Services for Marlo Lewis will be held at noon today at Hillside Memorial Park in Los Angeles.

Lewis, a producer who helped create “The Ed Sullivan Show” and was instrumental in bringing “The Phil Silvers Show” and assorted variety acts to television, died June 8 of a heart attack at Eisenhower Medical Center.

He was 77.

Lewis helped found the Academy of Television Arts & Sciences and shared the George Foster Peabody Award for humanitarian activities with Sullivan. In 1992 he was elected to the Television Producers Hall of Fame.

The son of an opera singer and a concert pianist, Lewis began his entertainment career in radio. He and his wife, Mina Bess, created a daily radio talkshow called “Luncheon at Sardi’s,” which ran for 28 years. They also co-authored the book “Prime Time.”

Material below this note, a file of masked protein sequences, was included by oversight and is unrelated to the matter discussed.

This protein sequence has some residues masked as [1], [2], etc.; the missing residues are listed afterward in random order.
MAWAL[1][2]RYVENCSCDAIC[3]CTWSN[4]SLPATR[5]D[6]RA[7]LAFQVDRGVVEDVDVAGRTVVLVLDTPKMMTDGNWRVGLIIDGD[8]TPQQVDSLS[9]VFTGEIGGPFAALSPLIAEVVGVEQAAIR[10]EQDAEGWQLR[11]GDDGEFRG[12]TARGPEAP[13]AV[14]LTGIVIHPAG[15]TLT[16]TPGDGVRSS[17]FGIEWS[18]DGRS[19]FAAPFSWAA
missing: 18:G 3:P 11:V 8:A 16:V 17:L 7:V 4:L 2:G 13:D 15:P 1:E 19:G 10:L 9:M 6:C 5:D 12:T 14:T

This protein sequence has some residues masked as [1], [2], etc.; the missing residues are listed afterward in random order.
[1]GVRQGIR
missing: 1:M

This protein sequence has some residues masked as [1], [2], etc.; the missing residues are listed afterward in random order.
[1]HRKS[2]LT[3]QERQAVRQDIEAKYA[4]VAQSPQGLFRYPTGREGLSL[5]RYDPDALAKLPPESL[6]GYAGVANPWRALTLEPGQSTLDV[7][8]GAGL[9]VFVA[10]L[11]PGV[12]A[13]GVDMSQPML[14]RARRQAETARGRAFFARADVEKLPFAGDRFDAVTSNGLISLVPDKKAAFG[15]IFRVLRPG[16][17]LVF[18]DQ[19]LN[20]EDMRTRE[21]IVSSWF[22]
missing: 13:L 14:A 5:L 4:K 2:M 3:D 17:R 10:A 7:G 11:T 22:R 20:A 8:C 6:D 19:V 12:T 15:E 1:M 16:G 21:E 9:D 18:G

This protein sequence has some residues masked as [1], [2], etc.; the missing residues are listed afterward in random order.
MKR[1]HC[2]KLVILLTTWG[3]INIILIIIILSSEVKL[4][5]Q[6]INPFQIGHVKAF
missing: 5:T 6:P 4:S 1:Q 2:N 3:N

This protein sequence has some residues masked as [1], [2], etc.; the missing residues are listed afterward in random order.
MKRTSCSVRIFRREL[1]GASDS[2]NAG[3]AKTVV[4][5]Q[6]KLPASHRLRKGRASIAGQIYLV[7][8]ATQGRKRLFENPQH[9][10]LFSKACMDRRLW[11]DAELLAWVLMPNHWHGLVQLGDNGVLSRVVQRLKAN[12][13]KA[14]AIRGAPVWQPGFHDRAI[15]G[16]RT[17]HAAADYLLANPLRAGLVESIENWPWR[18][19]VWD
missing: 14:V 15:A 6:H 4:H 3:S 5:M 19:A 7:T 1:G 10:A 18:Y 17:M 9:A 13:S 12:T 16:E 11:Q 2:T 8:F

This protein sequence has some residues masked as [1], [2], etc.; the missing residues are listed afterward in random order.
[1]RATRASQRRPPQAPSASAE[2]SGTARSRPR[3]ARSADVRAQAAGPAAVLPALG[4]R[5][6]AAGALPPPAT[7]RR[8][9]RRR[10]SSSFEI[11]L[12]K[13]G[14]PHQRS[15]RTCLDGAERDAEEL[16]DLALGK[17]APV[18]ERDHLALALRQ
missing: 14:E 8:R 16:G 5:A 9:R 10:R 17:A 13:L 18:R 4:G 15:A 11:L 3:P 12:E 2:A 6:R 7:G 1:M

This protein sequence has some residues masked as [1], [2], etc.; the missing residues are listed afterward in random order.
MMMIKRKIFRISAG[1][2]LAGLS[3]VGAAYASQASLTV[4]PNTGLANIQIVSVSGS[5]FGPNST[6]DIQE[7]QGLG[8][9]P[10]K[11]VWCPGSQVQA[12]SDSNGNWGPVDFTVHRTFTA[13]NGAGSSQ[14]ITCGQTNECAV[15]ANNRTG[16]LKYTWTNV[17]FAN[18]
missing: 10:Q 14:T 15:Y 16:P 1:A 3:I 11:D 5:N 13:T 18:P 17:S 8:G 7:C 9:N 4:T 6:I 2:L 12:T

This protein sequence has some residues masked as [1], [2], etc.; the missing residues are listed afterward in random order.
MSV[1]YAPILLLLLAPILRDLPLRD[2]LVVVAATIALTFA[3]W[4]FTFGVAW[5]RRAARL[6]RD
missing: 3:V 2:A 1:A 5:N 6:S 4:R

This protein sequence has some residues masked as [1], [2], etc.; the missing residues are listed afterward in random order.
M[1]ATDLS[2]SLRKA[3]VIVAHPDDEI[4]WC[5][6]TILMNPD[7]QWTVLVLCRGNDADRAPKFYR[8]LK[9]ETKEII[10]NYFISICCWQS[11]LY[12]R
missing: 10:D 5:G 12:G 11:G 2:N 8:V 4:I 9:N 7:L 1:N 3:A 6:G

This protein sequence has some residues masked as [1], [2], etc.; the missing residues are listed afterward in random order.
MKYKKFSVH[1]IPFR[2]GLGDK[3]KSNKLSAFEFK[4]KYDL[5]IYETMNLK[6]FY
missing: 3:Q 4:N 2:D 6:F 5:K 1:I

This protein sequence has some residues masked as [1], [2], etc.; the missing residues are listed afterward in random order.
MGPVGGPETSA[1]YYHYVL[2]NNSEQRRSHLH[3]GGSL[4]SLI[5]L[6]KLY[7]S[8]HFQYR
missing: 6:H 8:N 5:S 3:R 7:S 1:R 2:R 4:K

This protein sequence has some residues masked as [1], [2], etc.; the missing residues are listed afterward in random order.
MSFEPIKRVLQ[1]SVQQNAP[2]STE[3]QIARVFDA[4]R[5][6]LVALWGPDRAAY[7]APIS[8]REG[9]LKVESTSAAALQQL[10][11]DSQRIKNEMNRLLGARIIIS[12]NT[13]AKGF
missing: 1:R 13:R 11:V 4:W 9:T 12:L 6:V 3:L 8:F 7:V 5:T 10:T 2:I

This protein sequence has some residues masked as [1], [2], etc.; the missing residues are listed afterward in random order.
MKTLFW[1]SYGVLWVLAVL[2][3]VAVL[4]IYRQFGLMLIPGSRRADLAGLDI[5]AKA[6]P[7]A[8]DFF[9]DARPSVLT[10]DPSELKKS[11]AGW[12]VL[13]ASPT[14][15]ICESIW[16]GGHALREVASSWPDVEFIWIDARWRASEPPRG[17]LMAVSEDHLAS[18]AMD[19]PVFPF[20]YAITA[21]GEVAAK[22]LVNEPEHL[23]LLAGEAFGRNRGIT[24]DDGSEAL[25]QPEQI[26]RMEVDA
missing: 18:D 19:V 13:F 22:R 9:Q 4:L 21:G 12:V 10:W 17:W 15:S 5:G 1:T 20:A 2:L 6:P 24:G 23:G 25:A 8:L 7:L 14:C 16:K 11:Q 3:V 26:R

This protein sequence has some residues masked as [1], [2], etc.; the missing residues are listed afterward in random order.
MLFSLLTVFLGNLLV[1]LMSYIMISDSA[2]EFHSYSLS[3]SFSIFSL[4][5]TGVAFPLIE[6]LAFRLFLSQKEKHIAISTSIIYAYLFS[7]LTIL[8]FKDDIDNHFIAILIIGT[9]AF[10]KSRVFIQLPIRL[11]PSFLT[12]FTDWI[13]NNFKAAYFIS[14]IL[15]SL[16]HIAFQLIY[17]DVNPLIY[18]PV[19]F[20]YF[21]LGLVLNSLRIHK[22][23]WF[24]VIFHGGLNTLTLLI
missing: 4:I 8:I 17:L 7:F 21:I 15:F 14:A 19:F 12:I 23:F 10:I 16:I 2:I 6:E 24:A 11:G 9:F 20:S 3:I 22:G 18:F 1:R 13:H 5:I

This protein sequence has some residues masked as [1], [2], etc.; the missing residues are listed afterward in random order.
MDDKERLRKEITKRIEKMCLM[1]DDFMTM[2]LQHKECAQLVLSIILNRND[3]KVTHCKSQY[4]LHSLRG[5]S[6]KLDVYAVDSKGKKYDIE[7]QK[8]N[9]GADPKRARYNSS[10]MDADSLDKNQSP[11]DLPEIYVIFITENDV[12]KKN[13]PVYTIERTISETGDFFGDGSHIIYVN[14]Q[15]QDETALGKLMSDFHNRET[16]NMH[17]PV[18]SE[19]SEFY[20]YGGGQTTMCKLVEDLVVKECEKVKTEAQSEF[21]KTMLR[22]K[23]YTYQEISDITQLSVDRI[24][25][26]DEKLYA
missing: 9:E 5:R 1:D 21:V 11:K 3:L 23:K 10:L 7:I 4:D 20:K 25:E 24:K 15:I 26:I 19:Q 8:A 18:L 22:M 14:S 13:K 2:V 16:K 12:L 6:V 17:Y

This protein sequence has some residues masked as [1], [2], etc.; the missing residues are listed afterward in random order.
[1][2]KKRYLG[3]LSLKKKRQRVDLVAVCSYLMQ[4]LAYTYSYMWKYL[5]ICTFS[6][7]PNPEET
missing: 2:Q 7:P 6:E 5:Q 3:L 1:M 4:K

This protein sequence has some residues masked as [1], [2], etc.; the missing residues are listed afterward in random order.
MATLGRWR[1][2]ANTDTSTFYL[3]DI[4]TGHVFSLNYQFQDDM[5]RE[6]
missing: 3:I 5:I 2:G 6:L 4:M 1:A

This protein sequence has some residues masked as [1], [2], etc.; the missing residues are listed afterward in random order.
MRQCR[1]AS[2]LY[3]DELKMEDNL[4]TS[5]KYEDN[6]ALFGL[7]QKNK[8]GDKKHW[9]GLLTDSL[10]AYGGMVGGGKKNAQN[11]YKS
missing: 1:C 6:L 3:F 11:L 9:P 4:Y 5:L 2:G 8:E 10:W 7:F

Lewis joined with Ed Sullivan in 1948 to create “The Toast of the Town,” which became “The Ed Sullivan Show.”

In 1949, CBS named him executive producer of the network’s variety and comedy shows. He helped launch “The Jackie Gleason Show” and produced “The Phil Silvers Show,” for which he won three Emmy Awards.

In addition to his wife and sister, survivors include a son, a daughter and four grandchildren.